Heart disease experts are trying to shine light on a deadly health issue that claims the lives of far more Canadian women than breast cancer, yet often goes ignored.
They're gathered in Ottawa for the 2016 Canadian Women's Heart Health Summit, a two-day event hosted by the University of Ottawa Heart Institute and the Heart and Stroke Foundation.
"Heart disease is the number one killer of women. When we talk about women's health, we should be talking about heart disease," said Dr. Sharonne Hayes.
Hayes is the summit's keynote speaker and a cardiologist at the Mayo Clinic in Rochester, Minn. She founded the Women's Heart Clinic there in 1998 and has spent decades studying the issue.
"What we have is a lack of knowledge, a lack of research and a lack of important things that can help our patients because we haven't been studying and paying attention," Hayes said.
Not 'a man's issue'
Hayes said while more awareness has been raised about how heart disease impacts women, there's still the perception that it's a man's issue.
"That stereotypical Hollywood heartache — clutching the chest, falling over — it's always a guy in the prime of life. They never show a woman."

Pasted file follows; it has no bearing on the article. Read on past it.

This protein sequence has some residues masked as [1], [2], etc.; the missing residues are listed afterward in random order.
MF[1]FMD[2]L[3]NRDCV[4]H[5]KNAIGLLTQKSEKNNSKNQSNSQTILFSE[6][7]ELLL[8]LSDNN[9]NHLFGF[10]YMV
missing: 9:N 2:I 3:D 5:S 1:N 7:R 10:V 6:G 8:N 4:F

'If women paid half the amount of attention to their cardiovascular health as they pay to their breast health we'd have a huge increase in cardiovascular health.'
- Dr. Sharonne Hayes
Hayes said women and physicians tend to focus on cancer and so-called "bikini medicine," which centres on breast and reproductive well-being.
"[Women will] get their annual mammogram but they won't get their cholesterol checked or report symptoms. In the U.S. about 40,000 women die each year of breast cancer. Half a million women die of cardiovascular disease. If women paid half the amount of attention to their cardiovascular health as they pay to their breast health we'd have a huge increase in cardiovascular health."
Recognizing the signs of heart disease
Hope Sarfi said she had no idea about cardiovascular disease until she suffered a heart attack two years ago. The Ottawa native had to undergo double bypass surgery and spend six months recovering.
Sarfi said it's important for women to recognize the signs before something happens.
"Be aware of your body and if you don't feel right, get your doctor to get things checked out."
Dr. Thais Coutinho is a cardiologist at the University of Ottawa Heart Institute. She said more needs to be done to prevent heart disease in women.
"It's about time that Canada does something to conquer this."
Coutinho, who helped co-chair the summit, said cardiovascular disease continues to be the leading cause of death of women in North America and Europe. She said one out of every three women in the developed world will die as a result of it.
"Hopefully with efforts like the summit ... we'll be able to decrease even further the cardiovascular burden."